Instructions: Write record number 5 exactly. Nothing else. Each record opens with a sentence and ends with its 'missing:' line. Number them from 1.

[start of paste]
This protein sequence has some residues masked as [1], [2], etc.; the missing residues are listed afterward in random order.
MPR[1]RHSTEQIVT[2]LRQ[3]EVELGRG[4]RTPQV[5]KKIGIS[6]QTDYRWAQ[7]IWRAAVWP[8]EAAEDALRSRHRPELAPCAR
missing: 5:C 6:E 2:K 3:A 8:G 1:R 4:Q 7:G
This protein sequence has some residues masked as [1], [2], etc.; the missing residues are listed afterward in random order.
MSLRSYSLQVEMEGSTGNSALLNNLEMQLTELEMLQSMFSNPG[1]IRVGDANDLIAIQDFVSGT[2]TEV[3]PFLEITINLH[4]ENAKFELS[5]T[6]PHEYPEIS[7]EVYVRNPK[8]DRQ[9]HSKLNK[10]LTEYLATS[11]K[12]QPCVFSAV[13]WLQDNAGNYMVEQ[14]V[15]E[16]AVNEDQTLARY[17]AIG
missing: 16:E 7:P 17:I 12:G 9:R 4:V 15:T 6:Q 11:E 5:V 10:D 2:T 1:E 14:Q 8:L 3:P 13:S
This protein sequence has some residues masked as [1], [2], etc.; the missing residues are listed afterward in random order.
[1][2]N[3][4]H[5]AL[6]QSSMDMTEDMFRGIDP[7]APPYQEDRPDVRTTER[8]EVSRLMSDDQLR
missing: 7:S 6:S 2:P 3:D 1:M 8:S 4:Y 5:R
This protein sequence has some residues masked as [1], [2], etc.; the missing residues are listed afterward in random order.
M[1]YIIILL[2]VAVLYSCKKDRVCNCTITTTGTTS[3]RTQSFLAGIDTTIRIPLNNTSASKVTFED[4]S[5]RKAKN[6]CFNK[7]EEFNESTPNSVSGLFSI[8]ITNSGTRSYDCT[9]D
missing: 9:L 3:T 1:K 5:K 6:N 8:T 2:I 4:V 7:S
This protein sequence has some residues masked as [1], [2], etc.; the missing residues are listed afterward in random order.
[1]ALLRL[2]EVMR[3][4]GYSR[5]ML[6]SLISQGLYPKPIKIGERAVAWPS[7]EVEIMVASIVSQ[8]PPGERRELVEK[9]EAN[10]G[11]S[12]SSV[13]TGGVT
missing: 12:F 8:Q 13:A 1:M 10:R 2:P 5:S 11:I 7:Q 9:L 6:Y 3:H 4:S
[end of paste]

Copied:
This protein sequence has some residues masked as [1], [2], etc.; the missing residues are listed afterward in random order.
[1]ALLRL[2]EVMR[3][4]GYSR[5]ML[6]SLISQGLYPKPIKIGERAVAWPS[7]EVEIMVASIVSQ[8]PPGERRELVEK[9]EAN[10]G[11]S[12]SSV[13]TGGVT
missing: 12:F 8:Q 13:A 1:M 10:R 2:P 5:S 11:I 7:Q 9:L 6:Y 3:H 4:S